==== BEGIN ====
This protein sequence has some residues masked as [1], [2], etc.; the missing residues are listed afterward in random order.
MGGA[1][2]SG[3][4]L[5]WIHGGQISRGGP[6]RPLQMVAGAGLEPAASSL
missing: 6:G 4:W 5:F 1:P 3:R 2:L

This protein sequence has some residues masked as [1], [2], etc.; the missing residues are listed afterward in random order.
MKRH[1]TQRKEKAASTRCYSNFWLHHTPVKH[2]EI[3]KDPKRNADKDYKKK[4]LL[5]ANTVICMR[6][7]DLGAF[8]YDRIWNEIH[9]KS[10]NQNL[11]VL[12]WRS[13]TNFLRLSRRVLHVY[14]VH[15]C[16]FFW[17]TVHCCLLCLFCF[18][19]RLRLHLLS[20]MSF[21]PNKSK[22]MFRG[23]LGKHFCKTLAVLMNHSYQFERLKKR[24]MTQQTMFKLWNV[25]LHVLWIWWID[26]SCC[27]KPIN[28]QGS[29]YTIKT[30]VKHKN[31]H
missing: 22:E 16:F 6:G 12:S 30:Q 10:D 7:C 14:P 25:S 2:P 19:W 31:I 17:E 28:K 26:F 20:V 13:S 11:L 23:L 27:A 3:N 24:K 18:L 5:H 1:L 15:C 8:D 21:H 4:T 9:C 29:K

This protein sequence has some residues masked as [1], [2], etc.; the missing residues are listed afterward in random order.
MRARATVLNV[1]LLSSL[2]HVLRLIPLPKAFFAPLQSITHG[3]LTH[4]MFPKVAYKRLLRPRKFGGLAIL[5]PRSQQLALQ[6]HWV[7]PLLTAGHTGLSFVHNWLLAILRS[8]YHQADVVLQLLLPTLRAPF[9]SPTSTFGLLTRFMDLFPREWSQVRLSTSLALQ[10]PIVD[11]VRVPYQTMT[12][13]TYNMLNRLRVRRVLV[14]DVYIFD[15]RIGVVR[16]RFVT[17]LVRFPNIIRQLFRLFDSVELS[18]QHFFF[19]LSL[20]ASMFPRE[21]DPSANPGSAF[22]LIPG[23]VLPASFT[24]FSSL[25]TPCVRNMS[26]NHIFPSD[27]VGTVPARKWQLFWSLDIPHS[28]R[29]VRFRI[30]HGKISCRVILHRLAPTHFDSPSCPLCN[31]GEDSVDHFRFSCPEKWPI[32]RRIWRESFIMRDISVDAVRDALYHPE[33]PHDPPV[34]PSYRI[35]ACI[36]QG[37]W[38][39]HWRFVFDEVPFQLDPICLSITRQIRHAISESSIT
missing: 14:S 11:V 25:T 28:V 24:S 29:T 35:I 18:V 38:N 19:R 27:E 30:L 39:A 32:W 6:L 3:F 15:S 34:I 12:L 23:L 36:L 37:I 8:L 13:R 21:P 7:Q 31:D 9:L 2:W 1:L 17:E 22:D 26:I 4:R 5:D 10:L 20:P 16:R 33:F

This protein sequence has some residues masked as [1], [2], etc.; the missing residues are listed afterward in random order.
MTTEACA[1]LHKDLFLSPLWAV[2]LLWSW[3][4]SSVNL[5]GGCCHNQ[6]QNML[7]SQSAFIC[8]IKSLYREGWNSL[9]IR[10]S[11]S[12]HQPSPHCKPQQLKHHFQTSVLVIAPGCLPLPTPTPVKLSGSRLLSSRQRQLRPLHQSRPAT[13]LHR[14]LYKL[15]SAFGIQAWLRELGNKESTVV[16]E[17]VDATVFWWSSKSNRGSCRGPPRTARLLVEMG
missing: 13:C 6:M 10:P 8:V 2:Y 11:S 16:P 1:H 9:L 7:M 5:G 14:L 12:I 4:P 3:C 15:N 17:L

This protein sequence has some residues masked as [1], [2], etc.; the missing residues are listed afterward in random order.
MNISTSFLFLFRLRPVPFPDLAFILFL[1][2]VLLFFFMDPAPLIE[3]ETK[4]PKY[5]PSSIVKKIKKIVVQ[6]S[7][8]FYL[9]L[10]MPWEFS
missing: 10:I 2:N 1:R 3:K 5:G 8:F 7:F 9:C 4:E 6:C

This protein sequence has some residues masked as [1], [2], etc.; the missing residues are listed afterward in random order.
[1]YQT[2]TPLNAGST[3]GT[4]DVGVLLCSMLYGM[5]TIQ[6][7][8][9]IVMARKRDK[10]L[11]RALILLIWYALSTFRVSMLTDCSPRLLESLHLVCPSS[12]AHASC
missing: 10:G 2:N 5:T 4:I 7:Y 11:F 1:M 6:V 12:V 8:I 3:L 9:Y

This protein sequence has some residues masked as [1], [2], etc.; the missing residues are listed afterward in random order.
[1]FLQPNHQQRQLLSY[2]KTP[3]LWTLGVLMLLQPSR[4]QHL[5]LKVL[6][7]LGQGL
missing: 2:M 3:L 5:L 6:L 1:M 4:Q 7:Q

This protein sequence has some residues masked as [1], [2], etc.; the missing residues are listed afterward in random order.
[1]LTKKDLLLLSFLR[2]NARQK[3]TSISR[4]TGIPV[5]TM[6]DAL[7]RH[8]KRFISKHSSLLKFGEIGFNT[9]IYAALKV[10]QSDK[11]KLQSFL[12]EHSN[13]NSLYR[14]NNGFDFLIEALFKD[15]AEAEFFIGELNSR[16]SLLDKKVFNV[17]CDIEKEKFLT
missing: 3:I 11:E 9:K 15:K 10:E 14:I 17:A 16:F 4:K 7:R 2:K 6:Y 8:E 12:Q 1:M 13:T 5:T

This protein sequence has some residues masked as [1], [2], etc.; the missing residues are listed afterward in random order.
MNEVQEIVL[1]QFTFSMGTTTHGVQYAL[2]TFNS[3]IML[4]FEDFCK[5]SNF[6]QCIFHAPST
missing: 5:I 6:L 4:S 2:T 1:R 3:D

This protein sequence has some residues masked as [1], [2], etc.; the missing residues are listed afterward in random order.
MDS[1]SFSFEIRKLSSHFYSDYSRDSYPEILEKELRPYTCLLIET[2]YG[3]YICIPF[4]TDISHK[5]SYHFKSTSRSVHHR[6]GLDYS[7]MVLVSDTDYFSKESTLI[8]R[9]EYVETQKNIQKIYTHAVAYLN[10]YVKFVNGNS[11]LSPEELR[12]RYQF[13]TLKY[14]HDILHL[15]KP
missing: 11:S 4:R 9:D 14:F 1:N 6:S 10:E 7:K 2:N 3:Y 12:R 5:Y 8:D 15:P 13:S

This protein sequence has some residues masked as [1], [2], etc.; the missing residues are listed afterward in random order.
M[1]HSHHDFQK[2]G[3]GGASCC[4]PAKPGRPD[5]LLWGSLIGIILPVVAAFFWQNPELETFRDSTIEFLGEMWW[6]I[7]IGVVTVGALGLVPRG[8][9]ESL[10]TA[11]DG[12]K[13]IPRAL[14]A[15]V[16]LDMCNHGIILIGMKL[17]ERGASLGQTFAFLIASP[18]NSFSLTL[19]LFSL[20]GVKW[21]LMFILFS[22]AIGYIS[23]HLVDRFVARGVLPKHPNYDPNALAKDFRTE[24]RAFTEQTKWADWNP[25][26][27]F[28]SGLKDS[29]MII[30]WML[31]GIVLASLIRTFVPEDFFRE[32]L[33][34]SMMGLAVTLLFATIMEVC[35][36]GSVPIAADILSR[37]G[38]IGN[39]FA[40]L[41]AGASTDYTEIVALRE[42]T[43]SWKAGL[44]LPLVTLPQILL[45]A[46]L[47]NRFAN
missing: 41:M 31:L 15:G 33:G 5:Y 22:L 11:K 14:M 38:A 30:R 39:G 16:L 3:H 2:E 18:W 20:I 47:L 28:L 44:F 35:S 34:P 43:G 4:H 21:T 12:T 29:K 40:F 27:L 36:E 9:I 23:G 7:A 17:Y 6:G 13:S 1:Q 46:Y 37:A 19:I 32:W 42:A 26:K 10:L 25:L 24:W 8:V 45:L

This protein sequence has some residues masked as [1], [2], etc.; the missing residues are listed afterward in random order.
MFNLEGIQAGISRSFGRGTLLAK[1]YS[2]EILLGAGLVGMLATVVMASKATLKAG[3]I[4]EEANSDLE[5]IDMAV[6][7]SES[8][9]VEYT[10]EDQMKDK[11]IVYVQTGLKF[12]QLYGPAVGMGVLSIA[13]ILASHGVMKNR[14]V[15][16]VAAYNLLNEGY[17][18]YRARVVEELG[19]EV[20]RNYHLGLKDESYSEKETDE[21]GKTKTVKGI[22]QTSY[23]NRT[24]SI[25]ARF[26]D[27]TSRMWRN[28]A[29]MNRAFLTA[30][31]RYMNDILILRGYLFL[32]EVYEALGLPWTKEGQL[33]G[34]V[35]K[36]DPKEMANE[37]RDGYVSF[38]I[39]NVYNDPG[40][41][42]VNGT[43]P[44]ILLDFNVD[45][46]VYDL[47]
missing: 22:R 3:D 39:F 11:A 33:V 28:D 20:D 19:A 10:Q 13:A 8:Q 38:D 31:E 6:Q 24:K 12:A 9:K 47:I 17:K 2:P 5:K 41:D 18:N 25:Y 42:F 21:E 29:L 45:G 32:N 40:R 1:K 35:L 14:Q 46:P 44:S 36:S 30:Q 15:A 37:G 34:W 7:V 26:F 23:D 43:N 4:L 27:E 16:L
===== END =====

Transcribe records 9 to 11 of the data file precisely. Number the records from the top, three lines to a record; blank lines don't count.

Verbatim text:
This protein sequence has some residues masked as [1], [2], etc.; the missing residues are listed afterward in random order.
MNEVQEIVL[1]QFTFSMGTTTHGVQYAL[2]TFNS[3]IML[4]FEDFCK[5]SNF[6]QCIFHAPST
missing: 5:I 6:L 4:S 2:T 1:R 3:D

This protein sequence has some residues masked as [1], [2], etc.; the missing residues are listed afterward in random order.
MDS[1]SFSFEIRKLSSHFYSDYSRDSYPEILEKELRPYTCLLIET[2]YG[3]YICIPF[4]TDISHK[5]SYHFKSTSRSVHHR[6]GLDYS[7]MVLVSDTDYFSKESTLI[8]R[9]EYVETQKNIQKIYTHAVAYLN[10]YVKFVNGNS[11]LSPEELR[12]RYQF[13]TLKY[14]HDILHL[15]KP
missing: 11:S 4:R 9:D 14:F 1:N 6:S 10:E 7:K 2:N 3:Y 12:R 5:Y 8:D 15:P 13:S

This protein sequence has some residues masked as [1], [2], etc.; the missing residues are listed afterward in random order.
M[1]HSHHDFQK[2]G[3]GGASCC[4]PAKPGRPD[5]LLWGSLIGIILPVVAAFFWQNPELETFRDSTIEFLGEMWW[6]I[7]IGVVTVGALGLVPRG[8][9]ESL[10]TA[11]DG[12]K[13]IPRAL[14]A[15]V[16]LDMCNHGIILIGMKL[17]ERGASLGQTFAFLIASP[18]NSFSLTL[19]LFSL[20]GVKW[21]LMFILFS[22]AIGYIS[23]HLVDRFVARGVLPKHPNYDPNALAKDFRTE[24]RAFTEQTKWADWNP[25][26][27]F[28]SGLKDS[29]MII[30]WML[31]GIVLASLIRTFVPEDFFRE[32]L[33][34]SMMGLAVTLLFATIMEVC[35][36]GSVPIAADILSR[37]G[38]IGN[39]FA[40]L[41]AGASTDYTEIVALRE[42]T[43]SWKAGL[44]LPLVTLPQILL[45]A[46]L[47]NRFAN
missing: 41:M 31:L 15:G 33:G 5:Y 22:L 11:K 14:M 38:A 30:R 39:G 16:L 3:H 2:E 18:W 20:I 47:L 28:L 44:F 35:S 34:P 43:G 4:H 21:T 12:T 29:K 40:F 27:L 36:E 9:I 23:G 7:A 17:Y 6:G 13:S 1:Q 46:Y 37:A 19:I 32:W 42:A 26:K 10:L 25:L 24:W 8:V 45:L